Watching Dathan Ritzenhein run the final part of the Worlds 10K was a look both at his past and the real promise of talent fulfilled on the world stage at the same time.
When Dathan burst on to people’s radar it was with a stunning run at the Junior World XC Championships in 2001. In a muddy, sloppy course that most HS coaches in the US wouldn’t allow their team to run on, Dathan and Matt Tegencamp ran 3rd and 5th respectively against the Kenyans and Ethiopians, Dathan showing an ability to take his twice winning Foot Locker nationals talent and have it translate to real guts and glory on the international stage. Yes, we had seen any number of great high school runners win Foot Locker, only to be shown up on the larger stage, or to stall out in college and never run again. The list of great HS runners to make that transition is a lot smaller than the list of those that failed.
With the moribund level of US distance running in the 1990’s, it was great to see the big 3 come along in 1999: Meb, Alan and Abdi. The three of them would trade off the US nationals XC title for the next 7 or 8 years for the most part, as well as the US 10K titles. And the emergence of Dathan and Matt in that 2001 Junior Worlds gave us hope that there was a generation that would come up behind the Big 3.
Ritz had showed an ability to push himself outside the envelope to get the win in the heat and humidity of his second Foot Locker win that reminded me of watching Alberto Salazar back in the early 80’s. Neither had killer foot speed, but a preternatural desire to win that would really push them beyond their limits. It also has a tendency to produce injuries and burnout as the body goes to the well again and again.
Ritz’s career at Colorado and post-college as a pro was solid but also a frustrating combination of injuries. I believed that he would never run 2:08 without two years of uninterrupted training. History is rife with guys whose 10K speed never translates to sub-2:10 simply because they can’t get the training in, consistently, over years. Those guys always run 2:13 and wonder why they can’t get that last couple of minutes. And its because you run the marathon off of your last 2 to 3 years of training, not your last one year.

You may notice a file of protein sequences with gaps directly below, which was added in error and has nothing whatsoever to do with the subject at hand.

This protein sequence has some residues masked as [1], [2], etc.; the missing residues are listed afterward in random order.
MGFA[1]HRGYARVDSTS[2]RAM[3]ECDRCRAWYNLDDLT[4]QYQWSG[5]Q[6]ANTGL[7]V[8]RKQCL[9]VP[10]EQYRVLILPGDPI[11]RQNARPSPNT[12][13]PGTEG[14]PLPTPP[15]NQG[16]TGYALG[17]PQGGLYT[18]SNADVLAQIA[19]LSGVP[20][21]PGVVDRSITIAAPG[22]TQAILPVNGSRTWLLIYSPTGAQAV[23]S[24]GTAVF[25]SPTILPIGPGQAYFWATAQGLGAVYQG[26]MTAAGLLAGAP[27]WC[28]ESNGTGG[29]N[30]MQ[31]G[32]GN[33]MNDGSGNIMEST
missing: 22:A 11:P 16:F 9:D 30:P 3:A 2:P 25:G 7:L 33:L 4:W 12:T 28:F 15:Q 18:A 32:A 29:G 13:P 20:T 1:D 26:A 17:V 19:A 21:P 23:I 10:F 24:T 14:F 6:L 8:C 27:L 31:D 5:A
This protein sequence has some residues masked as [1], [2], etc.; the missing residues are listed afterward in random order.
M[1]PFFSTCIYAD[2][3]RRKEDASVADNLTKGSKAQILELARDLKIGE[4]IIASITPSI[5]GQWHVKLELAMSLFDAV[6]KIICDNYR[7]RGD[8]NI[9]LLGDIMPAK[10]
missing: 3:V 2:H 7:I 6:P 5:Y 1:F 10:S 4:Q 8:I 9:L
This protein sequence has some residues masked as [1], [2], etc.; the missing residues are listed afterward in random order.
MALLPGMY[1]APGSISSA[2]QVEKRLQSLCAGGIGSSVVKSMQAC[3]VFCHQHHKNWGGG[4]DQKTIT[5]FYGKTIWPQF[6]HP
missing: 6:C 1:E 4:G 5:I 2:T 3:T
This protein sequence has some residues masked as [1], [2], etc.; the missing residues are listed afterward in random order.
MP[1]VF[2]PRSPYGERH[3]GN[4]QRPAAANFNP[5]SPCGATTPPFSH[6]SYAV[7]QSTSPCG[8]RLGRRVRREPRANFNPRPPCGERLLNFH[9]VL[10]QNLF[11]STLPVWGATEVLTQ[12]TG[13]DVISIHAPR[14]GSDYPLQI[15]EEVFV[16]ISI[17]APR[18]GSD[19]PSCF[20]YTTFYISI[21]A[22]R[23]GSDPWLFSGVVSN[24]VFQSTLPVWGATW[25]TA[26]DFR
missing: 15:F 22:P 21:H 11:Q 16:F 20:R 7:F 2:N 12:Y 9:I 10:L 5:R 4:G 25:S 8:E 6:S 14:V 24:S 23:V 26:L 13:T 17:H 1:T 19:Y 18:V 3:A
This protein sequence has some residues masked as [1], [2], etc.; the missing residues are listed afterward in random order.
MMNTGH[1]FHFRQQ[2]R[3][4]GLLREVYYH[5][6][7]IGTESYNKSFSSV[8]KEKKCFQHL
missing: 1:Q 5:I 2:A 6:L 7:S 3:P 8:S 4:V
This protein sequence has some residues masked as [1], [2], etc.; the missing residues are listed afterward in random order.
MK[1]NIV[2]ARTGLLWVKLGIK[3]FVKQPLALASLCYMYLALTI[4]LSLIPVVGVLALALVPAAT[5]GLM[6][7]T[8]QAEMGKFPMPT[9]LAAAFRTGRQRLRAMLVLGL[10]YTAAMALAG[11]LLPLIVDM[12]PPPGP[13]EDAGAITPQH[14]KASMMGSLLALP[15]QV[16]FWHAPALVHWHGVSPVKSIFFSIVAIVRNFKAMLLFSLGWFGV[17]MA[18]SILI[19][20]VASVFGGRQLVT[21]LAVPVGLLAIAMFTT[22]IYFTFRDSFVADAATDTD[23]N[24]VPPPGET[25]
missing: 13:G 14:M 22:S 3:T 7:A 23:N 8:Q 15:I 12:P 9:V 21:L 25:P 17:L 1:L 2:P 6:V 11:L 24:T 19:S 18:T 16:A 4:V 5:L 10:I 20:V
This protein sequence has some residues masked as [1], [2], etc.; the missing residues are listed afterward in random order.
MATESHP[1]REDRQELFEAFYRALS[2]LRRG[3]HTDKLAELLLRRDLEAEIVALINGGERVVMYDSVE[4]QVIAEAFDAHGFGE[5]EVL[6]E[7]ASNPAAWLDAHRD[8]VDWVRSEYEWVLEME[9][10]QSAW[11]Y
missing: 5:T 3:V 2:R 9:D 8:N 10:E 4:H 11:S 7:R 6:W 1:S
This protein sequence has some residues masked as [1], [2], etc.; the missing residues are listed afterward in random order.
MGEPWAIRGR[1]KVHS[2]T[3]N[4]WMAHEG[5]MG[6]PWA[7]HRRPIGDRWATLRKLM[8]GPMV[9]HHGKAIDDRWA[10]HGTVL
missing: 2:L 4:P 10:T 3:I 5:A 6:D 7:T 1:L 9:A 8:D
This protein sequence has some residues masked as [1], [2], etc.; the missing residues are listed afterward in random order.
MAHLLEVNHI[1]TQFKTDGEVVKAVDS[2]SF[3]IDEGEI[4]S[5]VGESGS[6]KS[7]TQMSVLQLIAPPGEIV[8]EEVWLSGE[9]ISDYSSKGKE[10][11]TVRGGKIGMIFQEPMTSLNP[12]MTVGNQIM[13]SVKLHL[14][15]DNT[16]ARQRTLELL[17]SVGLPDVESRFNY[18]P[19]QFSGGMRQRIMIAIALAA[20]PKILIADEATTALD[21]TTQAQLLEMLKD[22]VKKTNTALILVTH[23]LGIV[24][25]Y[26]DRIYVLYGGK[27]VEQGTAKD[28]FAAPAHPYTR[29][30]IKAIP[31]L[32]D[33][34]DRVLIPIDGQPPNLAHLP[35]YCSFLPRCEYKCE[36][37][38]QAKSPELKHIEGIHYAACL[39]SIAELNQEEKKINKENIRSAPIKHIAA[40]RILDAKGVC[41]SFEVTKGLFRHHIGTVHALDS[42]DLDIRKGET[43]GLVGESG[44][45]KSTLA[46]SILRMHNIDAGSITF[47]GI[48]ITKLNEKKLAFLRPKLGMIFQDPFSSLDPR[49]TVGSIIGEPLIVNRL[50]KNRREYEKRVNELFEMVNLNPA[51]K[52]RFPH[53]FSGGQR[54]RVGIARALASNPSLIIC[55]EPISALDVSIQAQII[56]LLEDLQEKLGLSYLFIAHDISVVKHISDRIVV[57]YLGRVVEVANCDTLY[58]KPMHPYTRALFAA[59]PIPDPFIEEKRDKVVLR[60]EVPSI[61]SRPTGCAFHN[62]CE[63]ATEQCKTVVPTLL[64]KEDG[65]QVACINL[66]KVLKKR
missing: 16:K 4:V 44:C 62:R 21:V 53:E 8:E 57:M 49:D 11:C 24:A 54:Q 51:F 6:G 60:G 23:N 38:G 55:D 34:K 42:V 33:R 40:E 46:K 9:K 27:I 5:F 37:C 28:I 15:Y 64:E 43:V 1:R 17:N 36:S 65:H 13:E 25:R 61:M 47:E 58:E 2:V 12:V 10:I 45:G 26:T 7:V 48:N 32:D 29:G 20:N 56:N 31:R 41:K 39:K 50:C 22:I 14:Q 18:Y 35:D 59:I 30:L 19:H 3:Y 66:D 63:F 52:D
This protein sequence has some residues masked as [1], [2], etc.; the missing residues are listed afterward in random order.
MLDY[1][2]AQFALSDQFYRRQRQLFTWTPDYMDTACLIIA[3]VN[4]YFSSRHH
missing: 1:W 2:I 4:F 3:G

The move to train with Salazar this year was a welcome announcement to those of us who were fans. The training under Hudson, while not the slow motion car wreck that was happening over at the Alan Webb camp, was yet another situation of unfulfilled expectations. I respect Dathan’s run to get 9th in the Olympic Marathon as a tremendous achievement, especially given the unparalleled pace that was set up front, but I think that Victor Rothlin’s 6th place should have been his. I think that he’s as tough an athlete as the Swiss, and with more talent. Somehow, in the Colorado/Hudson years, Ritz’s ability to make the race defining moves had been blunted and lost. He simply didn’t look like the same athlete. Neither did Salazar in 2003.
Cut to 2009, and there was Dathan, running the final laps of the World’s 10K final with a leg turnover and laser like focus that I hadn’t seen in years. It reminded me of the 2001 race all over again, and his time, making him the 4th fastest American of all time in warm conditions is a tremendous achievement. Unlike Alberto, who by 1983’s inaugural World’s 10K had completely cooked his body, Dathan looks to be responding to the change in training and environment, and, as a fan who has followed his career for all these years, it’s a great thing to see. 27:21 is a staggering achievement in those conditions.